At this stage I like to encourage new posters to read up on asynchronous development (as in he might sound as if he's four but emotionally he's two, and it is easy to lose sight of that without cultivating awareness) and if you are planning on preschool, to find out about flexible mixed age options, play based or Montessori based to be able to accommodate an asynchronous learner.
A&A likes this.

Mesleepytime.gifDH geek.gif DS1 10/06 drum.gif DD 08/10 notes.gifDS2 10/12babyf.gifwith SB ribbonyellow.gif and cat.gifcat.gif 
Tigerle is online now  
#3 of 12 Old 08-14-2014, 06:00 AM
 
pranava's Avatar
 
Join Date: Aug 2007
Posts: 943
Mentioned: 0 Post(s)
Tagged: 0 Thread(s)
Quoted: 3 Post(s)
Quote:
Originally Posted by Tigerle View Post
You could post in a regular baby and toddler forum and count how many people accuse you of bragging and/or lying to get a read on just how unusual your son is...
That's pretty funny!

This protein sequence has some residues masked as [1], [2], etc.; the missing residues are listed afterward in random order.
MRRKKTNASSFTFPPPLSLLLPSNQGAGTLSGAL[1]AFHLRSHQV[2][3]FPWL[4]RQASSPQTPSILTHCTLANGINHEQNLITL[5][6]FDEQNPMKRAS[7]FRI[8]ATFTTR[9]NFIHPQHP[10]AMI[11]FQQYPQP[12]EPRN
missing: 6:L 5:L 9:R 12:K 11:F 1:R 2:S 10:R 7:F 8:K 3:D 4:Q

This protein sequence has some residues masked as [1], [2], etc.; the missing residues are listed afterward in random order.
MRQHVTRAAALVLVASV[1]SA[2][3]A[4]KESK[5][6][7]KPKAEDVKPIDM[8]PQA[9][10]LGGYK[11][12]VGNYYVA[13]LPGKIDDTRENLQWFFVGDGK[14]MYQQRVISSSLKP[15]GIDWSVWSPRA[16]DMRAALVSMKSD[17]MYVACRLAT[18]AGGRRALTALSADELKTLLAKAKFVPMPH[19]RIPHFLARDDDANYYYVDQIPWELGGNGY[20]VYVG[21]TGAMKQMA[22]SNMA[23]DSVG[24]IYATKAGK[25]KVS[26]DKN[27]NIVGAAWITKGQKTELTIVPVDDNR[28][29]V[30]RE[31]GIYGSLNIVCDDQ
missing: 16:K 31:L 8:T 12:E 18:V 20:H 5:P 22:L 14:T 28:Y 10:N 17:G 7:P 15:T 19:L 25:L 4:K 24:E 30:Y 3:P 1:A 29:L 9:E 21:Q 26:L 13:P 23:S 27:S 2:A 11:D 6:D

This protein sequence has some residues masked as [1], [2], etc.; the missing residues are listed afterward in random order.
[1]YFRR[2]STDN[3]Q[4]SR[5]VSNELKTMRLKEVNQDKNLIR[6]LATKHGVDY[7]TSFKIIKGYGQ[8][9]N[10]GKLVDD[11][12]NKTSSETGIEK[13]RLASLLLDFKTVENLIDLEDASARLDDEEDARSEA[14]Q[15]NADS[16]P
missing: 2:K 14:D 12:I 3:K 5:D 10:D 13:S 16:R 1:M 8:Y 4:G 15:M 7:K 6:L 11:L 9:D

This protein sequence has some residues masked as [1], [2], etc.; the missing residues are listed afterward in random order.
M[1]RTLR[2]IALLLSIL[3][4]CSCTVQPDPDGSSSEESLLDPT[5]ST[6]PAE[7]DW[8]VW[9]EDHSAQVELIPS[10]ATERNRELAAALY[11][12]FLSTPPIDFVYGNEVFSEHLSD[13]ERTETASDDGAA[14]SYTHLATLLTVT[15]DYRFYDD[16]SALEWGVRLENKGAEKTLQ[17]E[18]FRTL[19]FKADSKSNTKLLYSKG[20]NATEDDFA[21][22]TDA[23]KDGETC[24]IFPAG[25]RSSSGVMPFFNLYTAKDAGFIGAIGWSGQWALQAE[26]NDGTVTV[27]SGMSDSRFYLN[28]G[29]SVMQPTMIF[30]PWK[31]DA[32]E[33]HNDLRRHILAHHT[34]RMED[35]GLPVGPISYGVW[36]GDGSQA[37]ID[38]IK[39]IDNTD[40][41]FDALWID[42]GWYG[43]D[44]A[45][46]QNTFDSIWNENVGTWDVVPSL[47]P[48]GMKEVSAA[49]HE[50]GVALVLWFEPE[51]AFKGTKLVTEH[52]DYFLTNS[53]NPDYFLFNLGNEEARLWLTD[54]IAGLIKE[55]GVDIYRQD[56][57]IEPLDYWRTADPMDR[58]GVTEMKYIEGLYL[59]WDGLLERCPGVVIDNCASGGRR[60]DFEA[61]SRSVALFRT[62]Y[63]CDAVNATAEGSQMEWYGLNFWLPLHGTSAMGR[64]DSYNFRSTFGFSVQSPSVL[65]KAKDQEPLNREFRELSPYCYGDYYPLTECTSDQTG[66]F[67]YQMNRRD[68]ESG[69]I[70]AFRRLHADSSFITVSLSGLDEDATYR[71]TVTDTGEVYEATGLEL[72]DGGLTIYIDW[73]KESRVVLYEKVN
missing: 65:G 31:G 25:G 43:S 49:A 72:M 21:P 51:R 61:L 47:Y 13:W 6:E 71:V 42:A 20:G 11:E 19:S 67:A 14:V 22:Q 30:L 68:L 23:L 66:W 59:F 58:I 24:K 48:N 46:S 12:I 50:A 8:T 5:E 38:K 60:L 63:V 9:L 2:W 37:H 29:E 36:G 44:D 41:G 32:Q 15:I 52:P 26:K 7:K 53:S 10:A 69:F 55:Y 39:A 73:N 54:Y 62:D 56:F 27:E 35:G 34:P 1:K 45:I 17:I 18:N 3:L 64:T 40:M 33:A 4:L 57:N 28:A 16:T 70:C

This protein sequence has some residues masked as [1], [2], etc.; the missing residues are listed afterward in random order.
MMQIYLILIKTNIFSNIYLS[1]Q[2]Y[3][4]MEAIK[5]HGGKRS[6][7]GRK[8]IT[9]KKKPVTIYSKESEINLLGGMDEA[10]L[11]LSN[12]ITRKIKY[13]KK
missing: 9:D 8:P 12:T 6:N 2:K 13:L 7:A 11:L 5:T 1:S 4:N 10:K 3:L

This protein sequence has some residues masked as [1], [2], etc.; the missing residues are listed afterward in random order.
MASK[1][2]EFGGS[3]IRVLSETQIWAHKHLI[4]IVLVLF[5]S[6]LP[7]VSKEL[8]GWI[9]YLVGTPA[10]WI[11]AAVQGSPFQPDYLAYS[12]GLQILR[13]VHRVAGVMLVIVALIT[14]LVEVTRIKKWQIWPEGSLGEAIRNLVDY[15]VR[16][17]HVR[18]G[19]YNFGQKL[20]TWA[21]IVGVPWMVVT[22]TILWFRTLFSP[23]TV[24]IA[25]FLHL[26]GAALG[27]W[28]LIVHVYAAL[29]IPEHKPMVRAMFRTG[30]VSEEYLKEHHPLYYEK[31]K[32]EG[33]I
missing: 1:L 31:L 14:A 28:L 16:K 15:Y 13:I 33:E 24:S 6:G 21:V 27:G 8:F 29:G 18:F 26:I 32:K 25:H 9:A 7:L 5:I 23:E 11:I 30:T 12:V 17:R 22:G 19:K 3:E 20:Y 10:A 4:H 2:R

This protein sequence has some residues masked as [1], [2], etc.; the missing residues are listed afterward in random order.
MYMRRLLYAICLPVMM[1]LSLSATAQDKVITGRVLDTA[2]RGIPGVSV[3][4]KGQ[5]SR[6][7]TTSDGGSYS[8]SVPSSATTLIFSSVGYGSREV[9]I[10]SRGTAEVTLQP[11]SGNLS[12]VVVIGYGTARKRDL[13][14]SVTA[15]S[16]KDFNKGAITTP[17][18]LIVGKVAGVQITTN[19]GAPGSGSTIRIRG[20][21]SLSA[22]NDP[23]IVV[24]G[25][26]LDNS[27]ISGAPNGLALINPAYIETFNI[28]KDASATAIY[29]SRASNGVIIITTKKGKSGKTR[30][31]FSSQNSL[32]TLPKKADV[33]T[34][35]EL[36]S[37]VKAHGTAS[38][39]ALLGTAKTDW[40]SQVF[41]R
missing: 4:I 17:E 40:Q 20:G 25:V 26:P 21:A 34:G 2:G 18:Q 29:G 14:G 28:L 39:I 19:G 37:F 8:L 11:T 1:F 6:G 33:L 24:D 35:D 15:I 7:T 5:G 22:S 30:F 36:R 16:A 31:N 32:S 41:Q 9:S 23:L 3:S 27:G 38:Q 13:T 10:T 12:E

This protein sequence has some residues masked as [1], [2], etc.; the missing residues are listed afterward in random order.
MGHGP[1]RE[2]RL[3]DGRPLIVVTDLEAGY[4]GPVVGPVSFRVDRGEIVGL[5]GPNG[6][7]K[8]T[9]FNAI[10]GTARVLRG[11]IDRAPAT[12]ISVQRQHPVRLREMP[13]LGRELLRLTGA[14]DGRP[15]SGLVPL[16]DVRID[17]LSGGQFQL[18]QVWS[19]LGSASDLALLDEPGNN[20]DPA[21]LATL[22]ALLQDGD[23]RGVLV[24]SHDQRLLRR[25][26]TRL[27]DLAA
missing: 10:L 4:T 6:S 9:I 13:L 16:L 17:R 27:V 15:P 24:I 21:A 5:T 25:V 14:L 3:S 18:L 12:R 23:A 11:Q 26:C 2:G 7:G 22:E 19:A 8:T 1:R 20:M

Just wanted to second Tigerle - Your son sounds similar to mine at that age, so I could say it's normal too, but my experience likely wasn't normal. PBS development tracker is a really good resource.

Welcome

Life is strange and wonderful.  Me read.gif, DP lady.gif, DS (3/09) blahblah.gif , 3 dog2.gif  and 4 cat.gif

pranava is offline  
#4 of 12 Old 08-14-2014, 07:49 AM
 
moominmamma's Avatar
 
Join Date: Jul 2003
Location: In the middle of nowhere, at the centre of everything.
Posts: 5,801
Mentioned: 0 Post(s)
Tagged: 0 Thread(s)
Quoted: 96 Post(s)
And I just wanted to pipe up and say that I'm the mom of four HG/PG kids who were doing almost none of that at 19 months because they didn't have the expressive verbal component. They fell within the "gifted late talking" spectrum so they didn't have the early verbal stuff, and while at least a couple of mine were using gestures and manipulatives to show me by that age that they could identify upper and lower case letters by sight and by sound, to me your ds sounds very verbally precocious.